My garage is 24 x 44. I decided to insulate and sheet rock it. (You'll find out who your friends are here) I installed an air handler with electric heat strip as well as AC in the attic. I ran flex duct to have 6 supplies and 2 returns. It really is simple and easy to install before rocking the ceiling. I did get someone else to hook up the condenser lines and check my work.
While the heat strip is expensive heat, it doesn't have to run long to heat the garage to low 60's which is plenty warm while working. The AC doesn't get used much, I had a free unit given to me and figured while I was at it...
My previous garage was a 12 x 24 concrete block icebox. Never again.

The way I figure it, if I'm going to put tens of thousands into my cars, a couple of grand to get the garage in shape is just part of the restoration cost.
Plus it makes it more enjoyable and I want to be out there more. Which is the whole reason for having it.
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Old 12-23-2004, 05:08 PM
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Woodburners are great! you are going to love yours. I would recommend insulating in the future as it sure makes a difference. I'm heating a 30X36 with 13' ceilings with wood, yep sometimes you have to open the door This year I spent about $800 on insulating and rewireing and what a difference! 1-1/2" foam on the walls (steel pole building) and ceiling along with about 10" or more blown in in the ceiling. I can go from 40 to 70 in about 20 minutes, and even after a chilling night of +5 it was still 40 the next evening when I went out! You can even lay on the floor and it isn't that cold! I wish I would have done this 20 years ago!! No more wrenches sticking to my hands!
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  #23 (permalink)  
Old 11-27-2005, 02:04 PM
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Old 11-28-2005, 11:48 AM
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Two other things I'm surprised no one mentioned: Set it up on cinder blocks ( or similar non-combustible material) to get the bottom of the stove a minimum of 18" above the floor. Gas and other flammable vapors are typically heavier than air and will settle to the floor. You do not want to ignite a garage full of gas vapor! (duh)
Second, investigate the stove to see if it has provisions for outside combustion air, and if so install a duct for that. This will let your stove burn without sucking warmed air from your garage, let it draft well from not having to suck combustion air from your (hopefully) relatively airtight space, reduce chances of backdrafting and potential CO poisoning.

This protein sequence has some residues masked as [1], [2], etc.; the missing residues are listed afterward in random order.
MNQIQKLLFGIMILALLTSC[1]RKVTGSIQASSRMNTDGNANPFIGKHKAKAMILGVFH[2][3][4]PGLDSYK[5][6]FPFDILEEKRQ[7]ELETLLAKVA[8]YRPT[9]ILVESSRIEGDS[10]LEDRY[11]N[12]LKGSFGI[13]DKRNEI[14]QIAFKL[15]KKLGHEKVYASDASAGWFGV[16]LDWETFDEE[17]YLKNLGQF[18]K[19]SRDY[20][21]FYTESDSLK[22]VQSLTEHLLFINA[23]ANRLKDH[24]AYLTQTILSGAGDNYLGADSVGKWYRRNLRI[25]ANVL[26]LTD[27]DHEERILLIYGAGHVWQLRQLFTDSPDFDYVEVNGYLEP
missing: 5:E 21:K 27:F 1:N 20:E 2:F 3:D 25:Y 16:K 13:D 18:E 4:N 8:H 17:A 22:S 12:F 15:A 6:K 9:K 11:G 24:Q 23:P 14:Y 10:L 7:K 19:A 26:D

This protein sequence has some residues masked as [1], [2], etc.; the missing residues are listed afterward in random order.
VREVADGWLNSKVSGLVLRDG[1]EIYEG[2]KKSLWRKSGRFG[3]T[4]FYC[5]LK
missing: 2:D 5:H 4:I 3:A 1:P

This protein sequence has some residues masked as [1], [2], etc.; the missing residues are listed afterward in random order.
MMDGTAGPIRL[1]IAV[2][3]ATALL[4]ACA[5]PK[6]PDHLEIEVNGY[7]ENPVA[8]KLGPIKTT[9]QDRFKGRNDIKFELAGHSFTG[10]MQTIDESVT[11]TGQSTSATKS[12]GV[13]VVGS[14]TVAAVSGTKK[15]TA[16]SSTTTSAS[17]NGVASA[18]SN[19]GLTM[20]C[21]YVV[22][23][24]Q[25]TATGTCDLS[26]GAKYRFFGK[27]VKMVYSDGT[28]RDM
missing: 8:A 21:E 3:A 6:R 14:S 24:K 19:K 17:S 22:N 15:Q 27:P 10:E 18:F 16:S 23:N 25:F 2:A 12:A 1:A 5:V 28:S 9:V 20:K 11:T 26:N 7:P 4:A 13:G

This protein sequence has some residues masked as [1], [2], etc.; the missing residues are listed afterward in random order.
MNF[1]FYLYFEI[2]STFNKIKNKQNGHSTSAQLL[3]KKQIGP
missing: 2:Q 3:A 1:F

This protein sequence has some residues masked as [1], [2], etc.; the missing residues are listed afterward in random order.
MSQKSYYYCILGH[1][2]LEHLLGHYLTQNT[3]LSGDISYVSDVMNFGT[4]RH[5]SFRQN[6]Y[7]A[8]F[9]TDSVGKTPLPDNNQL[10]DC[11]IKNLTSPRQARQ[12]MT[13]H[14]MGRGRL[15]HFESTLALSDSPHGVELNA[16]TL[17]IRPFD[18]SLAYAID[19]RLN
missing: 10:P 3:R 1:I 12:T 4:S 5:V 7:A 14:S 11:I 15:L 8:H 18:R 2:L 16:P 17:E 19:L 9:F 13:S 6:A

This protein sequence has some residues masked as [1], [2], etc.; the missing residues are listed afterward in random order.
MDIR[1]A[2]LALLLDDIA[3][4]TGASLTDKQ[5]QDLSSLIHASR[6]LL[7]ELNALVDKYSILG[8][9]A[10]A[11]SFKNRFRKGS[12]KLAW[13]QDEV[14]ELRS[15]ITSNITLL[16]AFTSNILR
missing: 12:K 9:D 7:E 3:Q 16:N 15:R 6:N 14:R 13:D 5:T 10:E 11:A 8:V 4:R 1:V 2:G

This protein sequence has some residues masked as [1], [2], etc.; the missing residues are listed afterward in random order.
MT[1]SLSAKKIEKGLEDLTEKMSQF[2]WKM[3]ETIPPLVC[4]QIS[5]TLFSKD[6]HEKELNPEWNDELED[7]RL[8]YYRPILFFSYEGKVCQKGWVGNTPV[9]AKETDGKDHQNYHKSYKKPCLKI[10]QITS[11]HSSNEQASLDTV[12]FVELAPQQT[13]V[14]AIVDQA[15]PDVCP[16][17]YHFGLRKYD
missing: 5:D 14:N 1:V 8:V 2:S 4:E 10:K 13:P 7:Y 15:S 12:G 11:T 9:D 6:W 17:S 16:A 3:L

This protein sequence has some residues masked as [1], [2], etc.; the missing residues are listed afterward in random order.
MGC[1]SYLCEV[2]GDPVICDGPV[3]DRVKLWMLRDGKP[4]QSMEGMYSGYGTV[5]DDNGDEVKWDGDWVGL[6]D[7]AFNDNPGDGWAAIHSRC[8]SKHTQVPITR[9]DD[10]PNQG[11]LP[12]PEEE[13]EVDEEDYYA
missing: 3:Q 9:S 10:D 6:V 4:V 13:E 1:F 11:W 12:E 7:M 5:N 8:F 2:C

You have to be careful with a wood stove in an auto shop, of course, and it's really not the best idea. That said, I have one in mine and I really like it. It's much classier and friendlier than a noisy unit heater or something like that. Just beware that it is dangerous, and many building codes will not allow a solid fuel burning appliance in a garage at all.

John
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Old 11-30-2005, 05:16 AM
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Rusttorod,

For what its worth, go here: http://www.duravent.com/

They are a supplier of all types of vent pipe systems, and have a lot of information on their installation pages.They may be able to help you out.....

Steve
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  #26 (permalink)  
Old 12-08-2005, 09:52 PM
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I just noticed my old thread came back to the homepage. Last year I enjoyed using the wood stove in the shop. I have a couple personal observations about wood heat -

It takes a long time to warm up the shop. Unless you plan on spending at least half the day in the shop, it's not worth the trouble to get it up to temp.

Chopping wood is a lot of work. A neighbor cut down a tree right before the cold season hit, and he cut the trunk to the right width, and I split it. The tree was about 2' diameter, and freakin heavy! I bought a nice ax with a heavy duty composite plastic handle, which did a great job, but it wore me out. Still have enough left for this year.

I used more wood than I expected, probably because I ran it full blast to heat up my shop quicker. It takes a while for the heat to get through the thick steel.